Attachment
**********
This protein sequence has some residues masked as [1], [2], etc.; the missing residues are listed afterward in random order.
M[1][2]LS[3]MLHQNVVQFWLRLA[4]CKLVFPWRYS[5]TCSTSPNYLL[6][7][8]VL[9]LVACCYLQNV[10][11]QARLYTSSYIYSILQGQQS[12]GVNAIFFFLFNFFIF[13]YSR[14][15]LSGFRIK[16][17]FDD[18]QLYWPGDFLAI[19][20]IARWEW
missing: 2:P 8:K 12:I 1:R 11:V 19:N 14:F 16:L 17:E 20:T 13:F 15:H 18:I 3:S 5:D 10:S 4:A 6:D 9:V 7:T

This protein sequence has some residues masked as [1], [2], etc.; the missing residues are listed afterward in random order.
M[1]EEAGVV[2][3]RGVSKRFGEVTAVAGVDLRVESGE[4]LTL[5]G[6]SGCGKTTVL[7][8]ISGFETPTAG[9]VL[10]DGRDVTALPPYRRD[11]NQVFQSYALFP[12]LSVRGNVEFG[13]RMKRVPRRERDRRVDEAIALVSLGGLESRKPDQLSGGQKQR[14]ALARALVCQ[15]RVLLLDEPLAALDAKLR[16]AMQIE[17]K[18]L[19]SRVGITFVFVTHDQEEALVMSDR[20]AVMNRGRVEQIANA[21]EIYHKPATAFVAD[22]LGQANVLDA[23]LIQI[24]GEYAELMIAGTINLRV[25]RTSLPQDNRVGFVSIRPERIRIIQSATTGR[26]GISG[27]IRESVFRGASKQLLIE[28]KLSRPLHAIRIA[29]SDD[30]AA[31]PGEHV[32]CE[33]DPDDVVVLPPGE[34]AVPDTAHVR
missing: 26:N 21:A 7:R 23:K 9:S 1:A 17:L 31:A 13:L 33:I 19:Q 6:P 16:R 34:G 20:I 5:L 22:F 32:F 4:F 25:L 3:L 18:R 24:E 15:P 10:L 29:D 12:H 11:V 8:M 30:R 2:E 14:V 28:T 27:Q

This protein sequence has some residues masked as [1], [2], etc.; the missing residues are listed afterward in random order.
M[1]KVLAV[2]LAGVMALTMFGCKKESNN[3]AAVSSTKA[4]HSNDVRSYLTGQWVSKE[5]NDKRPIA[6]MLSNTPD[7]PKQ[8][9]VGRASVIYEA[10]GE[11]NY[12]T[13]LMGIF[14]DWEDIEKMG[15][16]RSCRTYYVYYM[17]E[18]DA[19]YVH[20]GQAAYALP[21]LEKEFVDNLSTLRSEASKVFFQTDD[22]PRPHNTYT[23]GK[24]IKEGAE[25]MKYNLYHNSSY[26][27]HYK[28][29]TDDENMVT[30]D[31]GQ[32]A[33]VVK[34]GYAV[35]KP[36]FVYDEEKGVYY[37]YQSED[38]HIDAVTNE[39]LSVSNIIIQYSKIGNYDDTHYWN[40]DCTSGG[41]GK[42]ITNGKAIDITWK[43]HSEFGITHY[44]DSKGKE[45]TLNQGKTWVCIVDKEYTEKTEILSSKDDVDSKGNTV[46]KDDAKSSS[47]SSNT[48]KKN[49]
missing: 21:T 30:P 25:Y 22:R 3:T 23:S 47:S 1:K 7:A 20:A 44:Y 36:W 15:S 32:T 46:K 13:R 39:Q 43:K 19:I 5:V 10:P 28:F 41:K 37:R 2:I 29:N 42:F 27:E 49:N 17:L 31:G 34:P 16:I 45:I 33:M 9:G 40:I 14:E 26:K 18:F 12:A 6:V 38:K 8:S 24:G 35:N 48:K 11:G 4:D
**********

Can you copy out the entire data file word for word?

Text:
This protein sequence has some residues masked as [1], [2], etc.; the missing residues are listed afterward in random order.
M[1][2]LS[3]MLHQNVVQFWLRLA[4]CKLVFPWRYS[5]TCSTSPNYLL[6][7][8]VL[9]LVACCYLQNV[10][11]QARLYTSSYIYSILQGQQS[12]GVNAIFFFLFNFFIF[13]YSR[14][15]LSGFRIK[16][17]FDD[18]QLYWPGDFLAI[19][20]IARWEW
missing: 2:P 8:K 12:I 1:R 11:V 19:N 14:F 16:L 17:E 20:T 13:F 15:H 18:I 3:S 5:D 10:S 4:A 6:D 9:V 7:T

This protein sequence has some residues masked as [1], [2], etc.; the missing residues are listed afterward in random order.
M[1]EEAGVV[2][3]RGVSKRFGEVTAVAGVDLRVESGE[4]LTL[5]G[6]SGCGKTTVL[7][8]ISGFETPTAG[9]VL[10]DGRDVTALPPYRRD[11]NQVFQSYALFP[12]LSVRGNVEFG[13]RMKRVPRRERDRRVDEAIALVSLGGLESRKPDQLSGGQKQR[14]ALARALVCQ[15]RVLLLDEPLAALDAKLR[16]AMQIE[17]K[18]L[19]SRVGITFVFVTHDQEEALVMSDR[20]AVMNRGRVEQIANA[21]EIYHKPATAFVAD[22]LGQANVLDA[23]LIQI[24]GEYAELMIAGTINLRV[25]RTSLPQDNRVGFVSIRPERIRIIQSATTGR[26]GISG[27]IRESVFRGASKQLLIE[28]KLSRPLHAIRIA[29]SDD[30]AA[31]PGEHV[32]CE[33]DPDDVVVLPPGE[34]AVPDTAHVR
missing: 26:N 21:A 7:R 23:K 9:S 1:A 17:L 31:A 13:L 33:I 19:Q 6:P 16:R 34:G 20:I 5:L 22:F 32:F 4:F 25:L 3:L 18:R 24:E 15:P 10:L 29:D 12:H 11:V 8:M 30:R 2:E 14:V 28:T 27:Q

This protein sequence has some residues masked as [1], [2], etc.; the missing residues are listed afterward in random order.
M[1]KVLAV[2]LAGVMALTMFGCKKESNN[3]AAVSSTKA[4]HSNDVRSYLTGQWVSKE[5]NDKRPIA[6]MLSNTPD[7]PKQ[8][9]VGRASVIYEA[10]GE[11]NY[12]T[13]LMGIF[14]DWEDIEKMG[15][16]RSCRTYYVYYM[17]E[18]DA[19]YVH[20]GQAAYALP[21]LEKEFVDNLSTLRSEASKVFFQTDD[22]PRPHNTYT[23]GK[24]IKEGAE[25]MKYNLYHNSSY[26][27]HYK[28][29]TDDENMVT[30]D[31]GQ[32]A[33]VVK[34]GYAV[35]KP[36]FVYDEEKGVYY[37]YQSED[38]HIDAVTNE[39]LSVSNIIIQYSKIGNYDDTHYWN[40]DCTSGG[41]GK[42]ITNGKAIDITWK[43]HSEFGITHY[44]DSKGKE[45]TLNQGKTWVCIVDKEYTEKTEILSSKDDVDSKGNTV[46]KDDAKSSS[47]SSNT[48]KKN[49]
missing: 21:T 30:P 25:Y 22:R 3:T 23:S 47:S 1:K 7:A 20:A 44:Y 36:W 15:S 32:T 46:K 13:R 39:Q 43:K 19:I 5:V 10:P 28:F 41:K 37:R 2:I 29:N 42:F 27:E 49:N 17:L 31:G 34:P 16:I 45:I 33:M 9:G 40:I 14:E 26:K 18:F 12:A 6:V 38:K 8:S 24:G 35:N 48:K 11:G 4:D